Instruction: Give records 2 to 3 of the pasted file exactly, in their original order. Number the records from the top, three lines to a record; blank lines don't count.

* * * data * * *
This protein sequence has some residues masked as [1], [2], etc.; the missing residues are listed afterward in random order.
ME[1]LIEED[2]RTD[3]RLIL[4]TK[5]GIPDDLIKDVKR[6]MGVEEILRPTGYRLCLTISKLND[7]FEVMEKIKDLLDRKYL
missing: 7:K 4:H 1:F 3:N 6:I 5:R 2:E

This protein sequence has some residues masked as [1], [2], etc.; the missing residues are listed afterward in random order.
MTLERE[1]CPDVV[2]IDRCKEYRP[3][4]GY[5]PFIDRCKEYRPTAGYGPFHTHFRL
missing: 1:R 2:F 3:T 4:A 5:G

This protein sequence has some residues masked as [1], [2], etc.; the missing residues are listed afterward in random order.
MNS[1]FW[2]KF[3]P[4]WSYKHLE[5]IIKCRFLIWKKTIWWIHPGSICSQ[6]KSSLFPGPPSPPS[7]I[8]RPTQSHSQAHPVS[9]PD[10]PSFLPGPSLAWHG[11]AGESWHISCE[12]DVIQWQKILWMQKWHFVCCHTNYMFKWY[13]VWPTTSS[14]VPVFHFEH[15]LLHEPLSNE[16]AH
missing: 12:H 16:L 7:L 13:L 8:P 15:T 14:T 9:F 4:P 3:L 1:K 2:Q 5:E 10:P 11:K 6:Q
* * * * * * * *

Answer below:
This protein sequence has some residues masked as [1], [2], etc.; the missing residues are listed afterward in random order.
MTLERE[1]CPDVV[2]IDRCKEYRP[3][4]GY[5]PFIDRCKEYRPTAGYGPFHTHFRL
missing: 1:R 2:F 3:T 4:A 5:G

This protein sequence has some residues masked as [1], [2], etc.; the missing residues are listed afterward in random order.
MNS[1]FW[2]KF[3]P[4]WSYKHLE[5]IIKCRFLIWKKTIWWIHPGSICSQ[6]KSSLFPGPPSPPS[7]I[8]RPTQSHSQAHPVS[9]PD[10]PSFLPGPSLAWHG[11]AGESWHISCE[12]DVIQWQKILWMQKWHFVCCHTNYMFKWY[13]VWPTTSS[14]VPVFHFEH[15]LLHEPLSNE[16]AH
missing: 12:H 16:L 7:L 13:L 8:P 15:T 14:T 9:F 4:P 3:L 1:K 2:Q 5:E 10:P 11:K 6:Q